• LAWS1701 and LAWS1702 (Law of Contract),
  • LAWS2702 and LAWS2703 (Law of Torts), and
  • LAWS2700 and LAWS2701 (Criminal Law).

Primary Supervisor

Associate Professor Rain Liivoja

Further info

Please indicate in the application your preferred time commitment to this project within the limits outlined above.

Please contact A/Prof Rain Liivoja (r.liivoja@uq.edu.au) with any questions.

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Project title

The Criminalisation of Threats: Theory and Practice

Project duration & delivery

The project will run for 8 weeks, between 1 December 2021 and 15 February 2022 (excluding the two weeks covering the Christmas period). The applicant will be expected to be available for work for approximately 20-25 hours each week and attend team meetings as required.

Given potential COVID-19 restrictions, the project may be completed remotely. The ability to work on-campus at least once a week will be preferred in the absence of such restrictions.

Description

The supervisors (Dr Lelliott and Ms Wallis) are currently conducting a project investigating dousing threats as a form of criminal conduct and domestic and family violence (DFV). This project, which stemmed initially from pro bono work, is currently in the process of interviewing DFV service providers and persons with lived experiences of dousing threats. It has already generated a publication in the Alternative Law Journal.

A preliminary finding of the dousing threats project is the substantial lack of attention to threats as a form of criminal conduct. It appears that threat offences are often poorly (or vaguely) articulated, not well understood, and not often charged or prosecuted (especially in the DFV context). Initial searches of the literature further indicate a lack of scholarly attention to threats in a criminal context and, furthermore, a lack of theorisation around legal responses to threats in general.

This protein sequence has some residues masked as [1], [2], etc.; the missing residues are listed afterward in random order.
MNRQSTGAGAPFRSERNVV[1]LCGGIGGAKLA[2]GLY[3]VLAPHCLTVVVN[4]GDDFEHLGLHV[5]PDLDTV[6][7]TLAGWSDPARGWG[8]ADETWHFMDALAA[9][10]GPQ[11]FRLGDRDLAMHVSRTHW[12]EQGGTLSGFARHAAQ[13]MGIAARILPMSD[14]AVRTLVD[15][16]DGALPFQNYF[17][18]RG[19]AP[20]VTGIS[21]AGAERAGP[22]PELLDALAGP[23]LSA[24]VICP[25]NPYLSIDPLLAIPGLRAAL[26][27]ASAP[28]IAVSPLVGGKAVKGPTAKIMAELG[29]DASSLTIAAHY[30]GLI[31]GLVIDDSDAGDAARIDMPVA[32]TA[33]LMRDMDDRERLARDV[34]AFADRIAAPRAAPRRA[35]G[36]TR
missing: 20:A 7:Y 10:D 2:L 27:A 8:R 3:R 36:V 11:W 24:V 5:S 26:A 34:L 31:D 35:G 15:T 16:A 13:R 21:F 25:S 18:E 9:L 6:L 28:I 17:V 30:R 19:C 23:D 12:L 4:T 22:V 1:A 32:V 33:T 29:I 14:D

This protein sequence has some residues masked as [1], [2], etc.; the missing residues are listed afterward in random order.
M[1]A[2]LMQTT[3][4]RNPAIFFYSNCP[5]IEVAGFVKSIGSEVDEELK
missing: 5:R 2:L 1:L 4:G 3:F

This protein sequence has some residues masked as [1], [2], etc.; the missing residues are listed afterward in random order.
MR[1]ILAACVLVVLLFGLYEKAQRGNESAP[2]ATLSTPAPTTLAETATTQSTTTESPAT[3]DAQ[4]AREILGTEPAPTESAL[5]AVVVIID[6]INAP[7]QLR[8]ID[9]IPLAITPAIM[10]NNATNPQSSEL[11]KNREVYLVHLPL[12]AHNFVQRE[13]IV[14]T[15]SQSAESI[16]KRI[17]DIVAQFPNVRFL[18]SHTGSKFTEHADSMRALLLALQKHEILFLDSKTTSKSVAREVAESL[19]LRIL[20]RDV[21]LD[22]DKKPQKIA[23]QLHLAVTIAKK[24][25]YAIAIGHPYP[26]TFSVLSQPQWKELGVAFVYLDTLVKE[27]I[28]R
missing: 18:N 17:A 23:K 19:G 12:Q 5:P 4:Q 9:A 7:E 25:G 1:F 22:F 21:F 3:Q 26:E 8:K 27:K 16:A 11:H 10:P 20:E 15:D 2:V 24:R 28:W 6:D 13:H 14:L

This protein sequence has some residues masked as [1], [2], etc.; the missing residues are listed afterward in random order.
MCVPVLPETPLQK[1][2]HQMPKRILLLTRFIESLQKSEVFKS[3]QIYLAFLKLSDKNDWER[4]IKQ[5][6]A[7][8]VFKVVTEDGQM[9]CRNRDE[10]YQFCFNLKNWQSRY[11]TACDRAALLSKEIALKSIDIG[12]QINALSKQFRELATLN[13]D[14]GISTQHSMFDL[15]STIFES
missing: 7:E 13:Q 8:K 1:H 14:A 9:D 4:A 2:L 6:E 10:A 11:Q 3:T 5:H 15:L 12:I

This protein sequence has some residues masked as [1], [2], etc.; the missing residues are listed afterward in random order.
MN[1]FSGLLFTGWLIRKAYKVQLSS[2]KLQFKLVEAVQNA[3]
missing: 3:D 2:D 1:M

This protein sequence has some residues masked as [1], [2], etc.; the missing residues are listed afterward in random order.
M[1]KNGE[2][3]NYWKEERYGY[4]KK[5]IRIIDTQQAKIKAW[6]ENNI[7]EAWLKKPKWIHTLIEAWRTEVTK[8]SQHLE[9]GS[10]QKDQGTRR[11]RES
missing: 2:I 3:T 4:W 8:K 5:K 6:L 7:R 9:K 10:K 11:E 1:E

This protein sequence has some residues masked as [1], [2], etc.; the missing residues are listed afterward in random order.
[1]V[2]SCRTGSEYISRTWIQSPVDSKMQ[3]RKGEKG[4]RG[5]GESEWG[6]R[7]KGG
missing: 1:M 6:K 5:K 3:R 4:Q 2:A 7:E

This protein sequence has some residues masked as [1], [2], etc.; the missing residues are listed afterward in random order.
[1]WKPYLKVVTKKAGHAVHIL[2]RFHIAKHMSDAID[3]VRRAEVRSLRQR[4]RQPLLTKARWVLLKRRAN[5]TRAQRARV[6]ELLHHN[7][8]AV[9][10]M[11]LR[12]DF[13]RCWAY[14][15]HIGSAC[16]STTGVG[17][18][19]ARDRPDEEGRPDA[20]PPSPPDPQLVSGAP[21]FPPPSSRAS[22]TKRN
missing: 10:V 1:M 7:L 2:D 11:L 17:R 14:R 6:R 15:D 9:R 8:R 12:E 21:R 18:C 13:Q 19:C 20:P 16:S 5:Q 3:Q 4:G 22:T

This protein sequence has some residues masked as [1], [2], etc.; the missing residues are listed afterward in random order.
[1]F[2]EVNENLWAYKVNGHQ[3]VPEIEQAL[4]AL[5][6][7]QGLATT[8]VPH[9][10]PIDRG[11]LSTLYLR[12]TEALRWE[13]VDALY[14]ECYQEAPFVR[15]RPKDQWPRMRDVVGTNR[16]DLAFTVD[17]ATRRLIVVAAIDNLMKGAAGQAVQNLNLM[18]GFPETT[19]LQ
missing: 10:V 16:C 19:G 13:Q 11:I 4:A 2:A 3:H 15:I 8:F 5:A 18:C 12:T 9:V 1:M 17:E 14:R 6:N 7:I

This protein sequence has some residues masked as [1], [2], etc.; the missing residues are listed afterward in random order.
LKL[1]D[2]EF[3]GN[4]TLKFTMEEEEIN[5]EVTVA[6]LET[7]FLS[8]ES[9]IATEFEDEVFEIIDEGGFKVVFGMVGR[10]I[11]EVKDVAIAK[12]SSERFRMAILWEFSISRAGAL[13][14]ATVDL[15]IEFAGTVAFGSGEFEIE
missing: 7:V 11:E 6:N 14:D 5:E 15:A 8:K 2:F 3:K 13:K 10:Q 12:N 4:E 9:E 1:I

On this background, the supervisors are keen to expand their current project on dousing threats into a more general exploration of the criminalisation of threats. In turn, this will feed into a broader project on legal responses to threats across a range of contexts (such as private, labour, and international law). Given the dearth of current research on threats as criminal conduct, the applicant will be required to undertake an in-depth and comprehensive literature review of the criminalisation of threats. This research will include, inter alia, examination of material concerning typologies of threats (and psychological underpinnings), socio- and criminological rationales and impacts of threat-making, as well as legal responses.